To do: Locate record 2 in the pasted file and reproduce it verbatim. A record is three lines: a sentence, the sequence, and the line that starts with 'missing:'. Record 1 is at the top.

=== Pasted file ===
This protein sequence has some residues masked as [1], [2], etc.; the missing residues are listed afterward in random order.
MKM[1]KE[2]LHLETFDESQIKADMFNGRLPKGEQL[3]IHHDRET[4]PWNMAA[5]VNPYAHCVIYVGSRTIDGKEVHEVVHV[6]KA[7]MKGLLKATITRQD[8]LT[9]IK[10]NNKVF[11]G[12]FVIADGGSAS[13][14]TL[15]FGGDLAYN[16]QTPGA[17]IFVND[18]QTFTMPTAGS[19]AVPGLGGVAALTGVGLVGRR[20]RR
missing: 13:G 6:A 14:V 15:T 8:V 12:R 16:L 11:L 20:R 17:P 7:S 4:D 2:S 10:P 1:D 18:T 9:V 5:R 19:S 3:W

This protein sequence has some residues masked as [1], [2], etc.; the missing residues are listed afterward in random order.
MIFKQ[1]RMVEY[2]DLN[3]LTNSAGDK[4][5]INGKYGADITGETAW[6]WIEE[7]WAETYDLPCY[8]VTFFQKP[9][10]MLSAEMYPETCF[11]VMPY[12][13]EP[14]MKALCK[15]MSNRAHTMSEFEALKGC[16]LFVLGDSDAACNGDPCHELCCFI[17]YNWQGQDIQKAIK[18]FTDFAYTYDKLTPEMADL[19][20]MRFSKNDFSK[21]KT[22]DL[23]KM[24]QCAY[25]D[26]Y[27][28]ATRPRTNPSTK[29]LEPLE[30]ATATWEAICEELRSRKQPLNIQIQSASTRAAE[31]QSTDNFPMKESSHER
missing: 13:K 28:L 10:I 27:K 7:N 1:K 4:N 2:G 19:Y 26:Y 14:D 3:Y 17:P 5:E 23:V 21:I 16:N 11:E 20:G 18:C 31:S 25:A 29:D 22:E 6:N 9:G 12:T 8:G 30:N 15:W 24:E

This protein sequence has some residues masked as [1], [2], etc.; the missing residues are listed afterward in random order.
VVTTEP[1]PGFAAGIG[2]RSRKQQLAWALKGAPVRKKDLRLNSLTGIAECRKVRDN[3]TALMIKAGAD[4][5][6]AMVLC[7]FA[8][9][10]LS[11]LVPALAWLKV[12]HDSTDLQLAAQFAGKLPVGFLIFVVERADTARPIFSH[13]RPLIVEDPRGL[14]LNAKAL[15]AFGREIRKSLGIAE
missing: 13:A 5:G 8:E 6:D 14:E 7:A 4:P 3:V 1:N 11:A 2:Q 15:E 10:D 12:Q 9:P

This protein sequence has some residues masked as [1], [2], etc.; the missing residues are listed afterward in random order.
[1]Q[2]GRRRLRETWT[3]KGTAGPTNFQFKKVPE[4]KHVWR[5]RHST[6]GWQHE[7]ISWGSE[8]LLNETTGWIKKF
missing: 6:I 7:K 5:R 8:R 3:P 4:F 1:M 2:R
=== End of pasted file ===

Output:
This protein sequence has some residues masked as [1], [2], etc.; the missing residues are listed afterward in random order.
MIFKQ[1]RMVEY[2]DLN[3]LTNSAGDK[4][5]INGKYGADITGETAW[6]WIEE[7]WAETYDLPCY[8]VTFFQKP[9][10]MLSAEMYPETCF[11]VMPY[12][13]EP[14]MKALCK[15]MSNRAHTMSEFEALKGC[16]LFVLGDSDAACNGDPCHELCCFI[17]YNWQGQDIQKAIK[18]FTDFAYTYDKLTPEMADL[19][20]MRFSKNDFSK[21]KT[22]DL[23]KM[24]QCAY[25]D[26]Y[27][28]ATRPRTNPSTK[29]LEPLE[30]ATATWEAICEELRSRKQPLNIQIQSASTRAAE[31]QSTDNFPMKESSHER
missing: 13:K 28:L 10:I 27:K 7:N 1:K 4:N 2:G 19:Y 26:Y 14:D 3:Y 17:P 5:E 23:V 21:I 16:N 11:E 20:G 18:C 31:S 25:A 29:D 22:E 6:N 9:G 12:T 8:G 30:N 15:W 24:E